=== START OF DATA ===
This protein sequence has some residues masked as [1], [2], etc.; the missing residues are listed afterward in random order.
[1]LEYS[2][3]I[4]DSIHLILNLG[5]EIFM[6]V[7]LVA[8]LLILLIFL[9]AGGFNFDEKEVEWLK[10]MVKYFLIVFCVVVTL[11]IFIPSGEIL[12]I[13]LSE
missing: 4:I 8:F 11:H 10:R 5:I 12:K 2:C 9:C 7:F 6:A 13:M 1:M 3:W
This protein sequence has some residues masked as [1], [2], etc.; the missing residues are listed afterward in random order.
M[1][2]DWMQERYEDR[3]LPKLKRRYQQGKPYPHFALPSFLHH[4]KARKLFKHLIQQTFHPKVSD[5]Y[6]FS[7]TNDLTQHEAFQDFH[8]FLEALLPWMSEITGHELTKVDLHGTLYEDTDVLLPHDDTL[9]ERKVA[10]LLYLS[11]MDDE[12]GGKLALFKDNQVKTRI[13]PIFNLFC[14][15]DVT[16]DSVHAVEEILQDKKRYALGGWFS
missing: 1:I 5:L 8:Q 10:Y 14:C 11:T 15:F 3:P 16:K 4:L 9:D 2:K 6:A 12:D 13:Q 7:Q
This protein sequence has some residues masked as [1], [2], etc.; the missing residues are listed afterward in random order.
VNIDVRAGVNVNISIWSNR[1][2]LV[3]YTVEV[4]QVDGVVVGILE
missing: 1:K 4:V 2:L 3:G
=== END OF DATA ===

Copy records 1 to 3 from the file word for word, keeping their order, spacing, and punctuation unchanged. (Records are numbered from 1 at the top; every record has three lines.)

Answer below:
This protein sequence has some residues masked as [1], [2], etc.; the missing residues are listed afterward in random order.
[1]LEYS[2][3]I[4]DSIHLILNLG[5]EIFM[6]V[7]LVA[8]LLILLIFL[9]AGGFNFDEKEVEWLK[10]MVKYFLIVFCVVVTL[11]IFIPSGEIL[12]I[13]LSE
missing: 4:I 8:F 11:H 10:R 5:I 12:K 2:C 9:C 7:F 6:A 13:M 1:M 3:W
This protein sequence has some residues masked as [1], [2], etc.; the missing residues are listed afterward in random order.
M[1][2]DWMQERYEDR[3]LPKLKRRYQQGKPYPHFALPSFLHH[4]KARKLFKHLIQQTFHPKVSD[5]Y[6]FS[7]TNDLTQHEAFQDFH[8]FLEALLPWMSEITGHELTKVDLHGTLYEDTDVLLPHDDTL[9]ERKVA[10]LLYLS[11]MDDE[12]GGKLALFKDNQVKTRI[13]PIFNLFC[14][15]DVT[16]DSVHAVEEILQDKKRYALGGWFS
missing: 1:I 5:L 8:Q 10:Y 14:C 11:T 15:F 3:P 16:K 4:L 9:D 2:K 6:A 12:D 13:Q 7:Q
This protein sequence has some residues masked as [1], [2], etc.; the missing residues are listed afterward in random order.
VNIDVRAGVNVNISIWSNR[1][2]LV[3]YTVEV[4]QVDGVVVGILE
missing: 1:K 4:V 2:L 3:G